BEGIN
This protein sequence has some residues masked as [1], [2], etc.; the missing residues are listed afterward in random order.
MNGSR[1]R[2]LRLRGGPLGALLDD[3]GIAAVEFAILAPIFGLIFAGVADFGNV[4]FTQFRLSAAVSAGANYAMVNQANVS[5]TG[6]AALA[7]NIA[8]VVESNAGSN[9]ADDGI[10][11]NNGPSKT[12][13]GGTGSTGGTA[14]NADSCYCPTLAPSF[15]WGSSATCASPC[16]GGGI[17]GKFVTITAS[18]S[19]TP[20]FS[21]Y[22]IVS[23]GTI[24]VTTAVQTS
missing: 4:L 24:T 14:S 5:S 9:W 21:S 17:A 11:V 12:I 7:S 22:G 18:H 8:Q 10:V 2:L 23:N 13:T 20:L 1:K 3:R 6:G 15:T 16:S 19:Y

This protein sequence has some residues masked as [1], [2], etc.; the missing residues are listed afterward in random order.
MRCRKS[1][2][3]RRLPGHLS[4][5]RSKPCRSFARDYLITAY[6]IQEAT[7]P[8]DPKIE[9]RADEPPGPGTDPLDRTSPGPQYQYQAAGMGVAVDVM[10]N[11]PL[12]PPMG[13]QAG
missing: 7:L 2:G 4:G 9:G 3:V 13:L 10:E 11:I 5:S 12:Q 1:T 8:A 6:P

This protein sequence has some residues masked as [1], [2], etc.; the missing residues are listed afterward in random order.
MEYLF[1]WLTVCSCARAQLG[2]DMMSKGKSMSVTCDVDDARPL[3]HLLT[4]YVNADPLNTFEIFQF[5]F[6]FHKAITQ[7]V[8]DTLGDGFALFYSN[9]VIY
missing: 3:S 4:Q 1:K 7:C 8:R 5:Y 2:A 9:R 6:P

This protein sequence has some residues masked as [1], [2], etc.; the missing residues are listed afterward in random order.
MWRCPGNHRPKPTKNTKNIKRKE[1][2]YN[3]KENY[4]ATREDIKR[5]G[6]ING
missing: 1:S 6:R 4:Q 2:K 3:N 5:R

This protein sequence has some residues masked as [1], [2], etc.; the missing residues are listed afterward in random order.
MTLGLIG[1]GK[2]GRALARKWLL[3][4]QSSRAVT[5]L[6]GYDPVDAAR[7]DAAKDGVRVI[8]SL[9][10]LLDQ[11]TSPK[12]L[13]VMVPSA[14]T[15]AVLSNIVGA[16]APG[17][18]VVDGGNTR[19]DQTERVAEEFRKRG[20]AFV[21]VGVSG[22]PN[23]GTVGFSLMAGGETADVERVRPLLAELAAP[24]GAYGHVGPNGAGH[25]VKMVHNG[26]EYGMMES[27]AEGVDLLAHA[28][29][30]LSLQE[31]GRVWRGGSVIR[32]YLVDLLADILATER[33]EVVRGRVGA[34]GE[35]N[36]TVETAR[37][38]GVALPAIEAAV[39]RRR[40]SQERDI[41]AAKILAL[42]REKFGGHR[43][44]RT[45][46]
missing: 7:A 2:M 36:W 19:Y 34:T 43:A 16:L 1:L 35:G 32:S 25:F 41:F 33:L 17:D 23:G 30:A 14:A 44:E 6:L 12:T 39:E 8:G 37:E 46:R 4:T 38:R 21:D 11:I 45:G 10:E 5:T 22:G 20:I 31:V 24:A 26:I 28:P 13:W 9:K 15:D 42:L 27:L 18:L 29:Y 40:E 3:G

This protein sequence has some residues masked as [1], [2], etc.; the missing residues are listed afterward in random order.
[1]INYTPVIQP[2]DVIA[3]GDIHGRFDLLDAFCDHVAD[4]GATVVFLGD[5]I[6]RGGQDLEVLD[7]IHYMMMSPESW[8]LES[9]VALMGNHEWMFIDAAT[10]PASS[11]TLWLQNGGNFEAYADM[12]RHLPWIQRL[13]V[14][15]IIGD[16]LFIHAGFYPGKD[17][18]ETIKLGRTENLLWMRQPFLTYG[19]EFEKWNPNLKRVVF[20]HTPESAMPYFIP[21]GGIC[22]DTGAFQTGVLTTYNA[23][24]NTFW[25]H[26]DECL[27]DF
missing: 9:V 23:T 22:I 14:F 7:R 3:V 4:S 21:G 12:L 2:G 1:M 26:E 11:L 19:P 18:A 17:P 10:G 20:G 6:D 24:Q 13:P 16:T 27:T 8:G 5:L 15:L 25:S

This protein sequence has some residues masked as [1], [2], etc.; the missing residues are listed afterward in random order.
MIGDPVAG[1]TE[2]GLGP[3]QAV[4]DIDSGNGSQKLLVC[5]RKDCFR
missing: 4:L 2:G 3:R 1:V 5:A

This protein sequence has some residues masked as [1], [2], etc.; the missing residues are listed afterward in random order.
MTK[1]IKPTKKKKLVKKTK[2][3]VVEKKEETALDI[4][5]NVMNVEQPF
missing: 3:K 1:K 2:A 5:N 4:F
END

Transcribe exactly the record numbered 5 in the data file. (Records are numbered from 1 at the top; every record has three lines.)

This protein sequence has some residues masked as [1], [2], etc.; the missing residues are listed afterward in random order.
MTLGLIG[1]GK[2]GRALARKWLL[3][4]QSSRAVT[5]L[6]GYDPVDAAR[7]DAAKDGVRVI[8]SL[9][10]LLDQ[11]TSPK[12]L[13]VMVPSA[14]T[15]AVLSNIVGA[16]APG[17][18]VVDGGNTR[19]DQTERVAEEFRKRG[20]AFV[21]VGVSG[22]PN[23]GTVGFSLMAGGETADVERVRPLLAELAAP[24]GAYGHVGPNGAGH[25]VKMVHNG[26]EYGMMES[27]AEGVDLLAHA[28][29][30]LSLQE[31]GRVWRGGSVIR[32]YLVDLLADILATER[33]EVVRGRVGA[34]GE[35]N[36]TVETAR[37][38]GVALPAIEAAV[39]RRR[40]SQERDI[41]AAKILAL[42]REKFGGHR[43][44]RT[45][46]
missing: 7:A 2:M 36:W 19:Y 34:T 43:A 16:L 1:L 35:G 32:S 25:F 41:F 33:L 17:D 23:G 30:A 14:A 44:E 6:L 12:T 39:E 8:G 37:E 46:R 4:T 38:R 21:D 11:I 45:G 10:E 5:T 22:G 20:I 31:V 24:A 26:I 28:P 13:W 9:K 15:D 42:L 27:L 18:L 29:Y 40:E 3:G